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Details

Founded: 1383
Category: Religious sites in Portugal

More Information

en.wikipedia.org

Rating

4.4/5 (based on Google user reviews)

User Reviews

Aditi Varma (5 months ago)
Spectacular architecture! The inside of the Church is covered with Baroque golden carvings, and the detailed carvings are breathtaking. The cost of a ticket is 10 Euros and the Church closes at 7 pm.
Ritesh Sharan (5 months ago)
Really beautiful Church in the heart of the Porto Riviera. The ticket prices are Euro 9 per person and an English written guide costs an additional Euro. It's expensive but it's worth it frankly as the woodwork with the gold work is incredible and must cost a fortune to maintain. We didn't visit the catacombs but the ticket prices include this. Make sure you take in the Christ genealogical tree. Again a must visit if in Porto.
Pradeep Ponnuswamy (7 months ago)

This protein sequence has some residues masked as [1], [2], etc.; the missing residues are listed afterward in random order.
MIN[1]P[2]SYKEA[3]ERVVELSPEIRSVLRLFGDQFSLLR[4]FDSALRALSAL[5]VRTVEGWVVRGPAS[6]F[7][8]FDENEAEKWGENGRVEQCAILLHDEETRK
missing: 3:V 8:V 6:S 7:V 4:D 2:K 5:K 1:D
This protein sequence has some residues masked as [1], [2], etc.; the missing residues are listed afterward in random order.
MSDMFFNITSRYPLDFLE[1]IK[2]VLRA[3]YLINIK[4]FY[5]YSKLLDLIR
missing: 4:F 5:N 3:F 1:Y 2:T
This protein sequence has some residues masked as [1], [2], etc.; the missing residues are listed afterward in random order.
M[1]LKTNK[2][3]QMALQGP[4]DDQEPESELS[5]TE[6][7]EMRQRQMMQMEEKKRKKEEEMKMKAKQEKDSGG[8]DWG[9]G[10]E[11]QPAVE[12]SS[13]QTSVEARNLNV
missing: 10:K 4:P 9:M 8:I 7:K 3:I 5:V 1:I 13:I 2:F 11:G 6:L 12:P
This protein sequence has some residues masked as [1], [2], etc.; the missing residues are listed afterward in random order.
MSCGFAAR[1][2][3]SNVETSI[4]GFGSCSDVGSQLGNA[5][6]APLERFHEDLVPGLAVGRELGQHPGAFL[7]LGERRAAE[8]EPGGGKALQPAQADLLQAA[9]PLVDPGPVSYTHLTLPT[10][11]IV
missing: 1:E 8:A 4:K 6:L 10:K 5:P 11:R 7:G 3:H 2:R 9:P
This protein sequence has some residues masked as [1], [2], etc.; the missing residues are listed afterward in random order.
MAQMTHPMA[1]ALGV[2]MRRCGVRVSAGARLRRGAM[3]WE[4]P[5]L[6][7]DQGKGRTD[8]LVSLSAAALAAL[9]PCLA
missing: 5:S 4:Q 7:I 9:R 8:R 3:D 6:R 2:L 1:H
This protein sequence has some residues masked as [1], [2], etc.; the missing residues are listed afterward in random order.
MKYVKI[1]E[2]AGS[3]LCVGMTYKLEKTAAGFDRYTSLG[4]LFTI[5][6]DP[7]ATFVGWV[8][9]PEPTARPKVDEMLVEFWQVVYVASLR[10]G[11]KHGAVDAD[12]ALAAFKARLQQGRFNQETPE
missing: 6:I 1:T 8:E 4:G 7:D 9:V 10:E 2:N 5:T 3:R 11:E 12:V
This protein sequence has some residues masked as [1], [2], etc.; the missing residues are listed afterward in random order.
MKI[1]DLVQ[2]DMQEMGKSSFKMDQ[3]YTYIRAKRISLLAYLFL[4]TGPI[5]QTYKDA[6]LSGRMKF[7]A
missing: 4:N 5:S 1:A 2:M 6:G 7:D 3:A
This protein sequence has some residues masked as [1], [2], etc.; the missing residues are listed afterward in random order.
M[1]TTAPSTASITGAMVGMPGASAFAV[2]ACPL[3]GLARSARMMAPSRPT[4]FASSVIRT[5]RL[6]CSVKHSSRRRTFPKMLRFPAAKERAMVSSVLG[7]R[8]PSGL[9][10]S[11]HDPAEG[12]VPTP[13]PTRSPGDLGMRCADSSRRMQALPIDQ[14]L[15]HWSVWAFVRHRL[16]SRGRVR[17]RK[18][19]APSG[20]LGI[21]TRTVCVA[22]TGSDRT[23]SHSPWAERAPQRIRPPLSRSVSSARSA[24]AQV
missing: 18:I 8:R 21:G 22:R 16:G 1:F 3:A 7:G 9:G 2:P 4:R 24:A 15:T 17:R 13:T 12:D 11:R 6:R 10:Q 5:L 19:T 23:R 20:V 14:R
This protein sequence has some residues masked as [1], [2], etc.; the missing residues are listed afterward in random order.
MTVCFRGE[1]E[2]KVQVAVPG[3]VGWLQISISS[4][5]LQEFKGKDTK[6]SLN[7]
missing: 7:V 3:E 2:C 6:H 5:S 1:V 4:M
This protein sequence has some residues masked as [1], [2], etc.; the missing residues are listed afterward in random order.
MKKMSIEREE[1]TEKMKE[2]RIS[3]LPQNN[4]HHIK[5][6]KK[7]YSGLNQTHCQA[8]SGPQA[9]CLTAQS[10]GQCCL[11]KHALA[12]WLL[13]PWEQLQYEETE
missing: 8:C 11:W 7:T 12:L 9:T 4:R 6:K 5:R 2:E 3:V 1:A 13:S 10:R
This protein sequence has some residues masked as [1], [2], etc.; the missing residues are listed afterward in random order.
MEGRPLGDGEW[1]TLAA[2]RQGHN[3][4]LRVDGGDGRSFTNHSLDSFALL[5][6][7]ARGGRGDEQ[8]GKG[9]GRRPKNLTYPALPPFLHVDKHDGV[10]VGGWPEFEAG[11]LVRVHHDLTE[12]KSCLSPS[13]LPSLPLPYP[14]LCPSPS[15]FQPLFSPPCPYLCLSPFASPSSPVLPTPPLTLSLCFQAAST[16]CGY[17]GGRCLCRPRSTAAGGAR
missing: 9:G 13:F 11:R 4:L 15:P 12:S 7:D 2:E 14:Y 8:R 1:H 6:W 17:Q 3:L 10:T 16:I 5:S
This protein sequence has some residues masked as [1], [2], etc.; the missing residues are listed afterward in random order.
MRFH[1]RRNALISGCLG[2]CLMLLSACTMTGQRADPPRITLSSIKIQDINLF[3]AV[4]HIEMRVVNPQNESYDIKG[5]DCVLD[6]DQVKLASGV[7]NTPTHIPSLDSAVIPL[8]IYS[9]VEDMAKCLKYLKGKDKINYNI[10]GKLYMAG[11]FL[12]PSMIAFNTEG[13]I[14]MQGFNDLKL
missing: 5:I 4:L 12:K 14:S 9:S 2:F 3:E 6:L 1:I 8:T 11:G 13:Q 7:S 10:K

A must visit church and the ticket purchased includes the older church, artifacts/museum and the catacombs. We visited around late afternoon and it is next to the stock exchange building or the commercial plaza. There were no queues to purchase tickets or to enter the church. It was a relaxing, soul searching + architectural experience. Photos are not allowed in the older church but the interior decorations and depictions are amazing and a feast to the eyes and soul. The catacombs are next to the newer church and it's well managed and amazing to explore. The artifacts/museums are not that exciting once you see the older church, catacombs but worth exploring.
Honey Pascual (7 months ago)
First off, I think this church is worth visiting. The woodwork inside is spectacular and richly detailed. There’s also a chapel with rich details as well, and there are catacombs. Note that this is no longer a working church, but a monument. He will not be able to take pictures inside the church itself. You can buy a nice guide for 1€.
Mustafa Arikan (8 months ago)
I mean I have seen a lot of churches and cathedrals but without any doubt this is one of the most notorious ones. It has two buildings. The one the right is absolutely incredible. You are not allowed to take photos inside and I respected that and did not take any photos. The one on the left is small and peaceful.